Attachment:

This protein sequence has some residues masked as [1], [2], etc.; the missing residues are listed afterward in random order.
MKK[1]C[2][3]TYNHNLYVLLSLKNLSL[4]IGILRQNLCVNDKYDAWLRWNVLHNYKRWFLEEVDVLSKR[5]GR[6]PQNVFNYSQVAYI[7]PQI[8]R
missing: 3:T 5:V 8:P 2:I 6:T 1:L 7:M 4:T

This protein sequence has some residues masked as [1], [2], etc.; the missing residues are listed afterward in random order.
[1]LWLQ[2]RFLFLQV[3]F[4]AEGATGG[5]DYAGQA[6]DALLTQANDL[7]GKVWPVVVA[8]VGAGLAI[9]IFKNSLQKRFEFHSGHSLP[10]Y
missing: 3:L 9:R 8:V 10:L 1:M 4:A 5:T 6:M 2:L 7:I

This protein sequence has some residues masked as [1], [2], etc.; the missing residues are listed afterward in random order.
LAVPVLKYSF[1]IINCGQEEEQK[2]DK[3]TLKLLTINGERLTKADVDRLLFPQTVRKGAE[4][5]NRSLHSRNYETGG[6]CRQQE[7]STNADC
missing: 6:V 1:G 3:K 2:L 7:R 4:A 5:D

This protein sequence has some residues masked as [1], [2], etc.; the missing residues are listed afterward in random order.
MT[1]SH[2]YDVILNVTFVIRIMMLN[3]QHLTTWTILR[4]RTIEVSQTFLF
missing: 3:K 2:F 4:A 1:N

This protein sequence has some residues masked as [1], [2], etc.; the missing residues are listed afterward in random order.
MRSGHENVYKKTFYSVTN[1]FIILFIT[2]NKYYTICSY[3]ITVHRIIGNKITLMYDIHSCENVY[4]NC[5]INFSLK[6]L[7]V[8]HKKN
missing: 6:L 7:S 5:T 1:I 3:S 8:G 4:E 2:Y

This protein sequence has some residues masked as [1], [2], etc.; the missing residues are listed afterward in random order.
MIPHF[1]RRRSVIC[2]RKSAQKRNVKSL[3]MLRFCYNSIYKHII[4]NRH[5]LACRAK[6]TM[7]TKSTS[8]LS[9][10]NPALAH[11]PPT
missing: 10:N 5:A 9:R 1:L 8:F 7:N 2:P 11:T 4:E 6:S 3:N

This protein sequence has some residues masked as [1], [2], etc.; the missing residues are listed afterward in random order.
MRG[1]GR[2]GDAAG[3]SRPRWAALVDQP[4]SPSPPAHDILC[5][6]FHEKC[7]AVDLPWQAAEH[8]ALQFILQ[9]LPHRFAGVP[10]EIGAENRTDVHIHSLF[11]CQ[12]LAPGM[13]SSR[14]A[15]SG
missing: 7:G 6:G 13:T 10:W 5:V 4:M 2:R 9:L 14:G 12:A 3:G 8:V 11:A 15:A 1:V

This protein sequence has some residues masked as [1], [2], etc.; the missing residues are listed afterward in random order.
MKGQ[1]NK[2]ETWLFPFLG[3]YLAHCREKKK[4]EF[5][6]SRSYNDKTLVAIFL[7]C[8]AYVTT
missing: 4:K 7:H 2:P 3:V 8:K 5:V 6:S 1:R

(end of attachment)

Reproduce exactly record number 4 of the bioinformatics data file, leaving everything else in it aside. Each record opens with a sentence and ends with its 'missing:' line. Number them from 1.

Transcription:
This protein sequence has some residues masked as [1], [2], etc.; the missing residues are listed afterward in random order.
MT[1]SH[2]YDVILNVTFVIRIMMLN[3]QHLTTWTILR[4]RTIEVSQTFLF
missing: 3:K 2:F 4:A 1:N